Kvaerner Construction leads the UK in winning design and construct Private Finance Initiative projects. Its first success came in the late 1980s with the groundbreaking Queen Elizabeth Crossing at Dartford, the country’s first PFI project.
To support the growing PFI market, the company has established a dedicated in-house team which has built a track record in working closely with clients and investors to bring PFI deals to financial closure. It also constantly develops its design and construction methods to ensure that jobs are completed faster and to a higher quality than previous projects.
For example wall units used at its prisons are prefabricated off site and include all mechanical and electrical fittings so that on site construction time is kept to a minimum, while a similar system is used at hospitals where exterior cladding panels are also constructed away from the main site.
The PFI team is currently building two hospitals - at Woolwich and Chepstow - and three prisons at Pucklechurch near Bristol, Consett in County Durham and Marchington near Derby. Recently completed projects include prisons at Nottingham and Kilmarnock, the M1/A1 Link Road near Leeds and the Tagus River Crossing in Lisbon, Portugal.
M1/A1 Link Road, Leeds
Construction Value: £218 million
Construction Commenced: March 1996
Construction Completion: February 1999
Britain’s largest privately financed motorway, the £218 million M1/A1 Link Road east of Leeds opened to traffic five-months ahead of schedule in February.
The 30-kilometre road links the M62 and M1 south of Leeds with the A1 and A64 to the east and north of the city. It took less than three years to complete and includes 18 kilometres of newly built carriageway and 12 kilometres of widened road.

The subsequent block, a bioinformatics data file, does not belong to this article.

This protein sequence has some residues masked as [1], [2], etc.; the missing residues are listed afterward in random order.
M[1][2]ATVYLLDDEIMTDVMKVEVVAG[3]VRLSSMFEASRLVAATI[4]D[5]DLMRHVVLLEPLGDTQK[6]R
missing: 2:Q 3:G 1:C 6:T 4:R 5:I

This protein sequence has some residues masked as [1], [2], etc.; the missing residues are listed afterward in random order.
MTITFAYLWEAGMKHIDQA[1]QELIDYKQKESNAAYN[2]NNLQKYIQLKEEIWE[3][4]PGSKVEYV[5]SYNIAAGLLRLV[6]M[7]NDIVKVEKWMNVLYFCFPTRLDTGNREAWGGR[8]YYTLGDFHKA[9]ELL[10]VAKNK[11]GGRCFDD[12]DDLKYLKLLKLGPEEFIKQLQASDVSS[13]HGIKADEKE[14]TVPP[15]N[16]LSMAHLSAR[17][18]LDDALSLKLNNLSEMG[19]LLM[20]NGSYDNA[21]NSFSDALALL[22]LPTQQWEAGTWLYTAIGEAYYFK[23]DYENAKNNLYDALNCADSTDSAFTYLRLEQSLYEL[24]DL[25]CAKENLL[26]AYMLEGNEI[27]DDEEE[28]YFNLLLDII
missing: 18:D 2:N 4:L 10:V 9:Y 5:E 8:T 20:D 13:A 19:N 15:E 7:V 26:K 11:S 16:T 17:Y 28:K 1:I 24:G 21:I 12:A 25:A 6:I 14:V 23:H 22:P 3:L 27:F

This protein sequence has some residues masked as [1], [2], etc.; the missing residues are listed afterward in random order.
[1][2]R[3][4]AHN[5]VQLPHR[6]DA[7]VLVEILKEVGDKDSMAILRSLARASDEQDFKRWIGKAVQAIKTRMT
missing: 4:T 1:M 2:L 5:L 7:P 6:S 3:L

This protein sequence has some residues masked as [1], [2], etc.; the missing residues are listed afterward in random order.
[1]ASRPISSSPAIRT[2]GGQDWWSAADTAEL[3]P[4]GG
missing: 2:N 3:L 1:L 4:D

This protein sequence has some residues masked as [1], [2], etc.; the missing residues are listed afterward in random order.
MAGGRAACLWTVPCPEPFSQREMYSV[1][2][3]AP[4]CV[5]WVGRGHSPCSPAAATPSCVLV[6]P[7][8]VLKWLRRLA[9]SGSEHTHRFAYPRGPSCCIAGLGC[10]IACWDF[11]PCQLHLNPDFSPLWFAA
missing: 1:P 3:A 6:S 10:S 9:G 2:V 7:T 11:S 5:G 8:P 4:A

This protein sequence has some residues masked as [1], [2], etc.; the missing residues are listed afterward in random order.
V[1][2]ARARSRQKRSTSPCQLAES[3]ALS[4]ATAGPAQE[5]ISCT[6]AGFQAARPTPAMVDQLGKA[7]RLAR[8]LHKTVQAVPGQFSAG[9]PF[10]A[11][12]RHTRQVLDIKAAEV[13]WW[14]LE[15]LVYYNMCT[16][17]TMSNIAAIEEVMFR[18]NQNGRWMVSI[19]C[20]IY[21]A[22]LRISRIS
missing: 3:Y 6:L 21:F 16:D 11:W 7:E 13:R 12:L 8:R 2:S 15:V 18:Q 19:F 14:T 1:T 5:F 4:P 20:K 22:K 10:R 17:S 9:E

The contract awarded to Kvaerner Construction and Balfour Beatty in joint venture included constructing cut and cover tunnels, new interchanges and junctions and dedicated links at the M1/M62. In addition 51 major structures – including three railway crossings and a five span viaduct at the River Aire – and 90 minor structures such as gantries were built.
The new road will make a considerable contribution to Leeds by improving motorway access to the city’s industrial areas. It will relieve traffic congestion on routes through Leeds and will reduce transport costs by around £50 million within its first year while preventing an estimated 150 accidents a year.
Local companies will also benefit from the removal of heavy volumes of traffic with around 8,000 lorries per day being directed from the city’s streets.
The link road was named Transport Project of the Year at this year’s annual PFI awards. The scheme was also honoured by English Nature for helping to safeguard a rare habitat for Thistle Broomrape, recognised by law as an endangered plant.
For further information contact:
Tanya Barnes, PR Officer - 01923 423 905
Kristian Birkett, Press Officer – 01923 423 833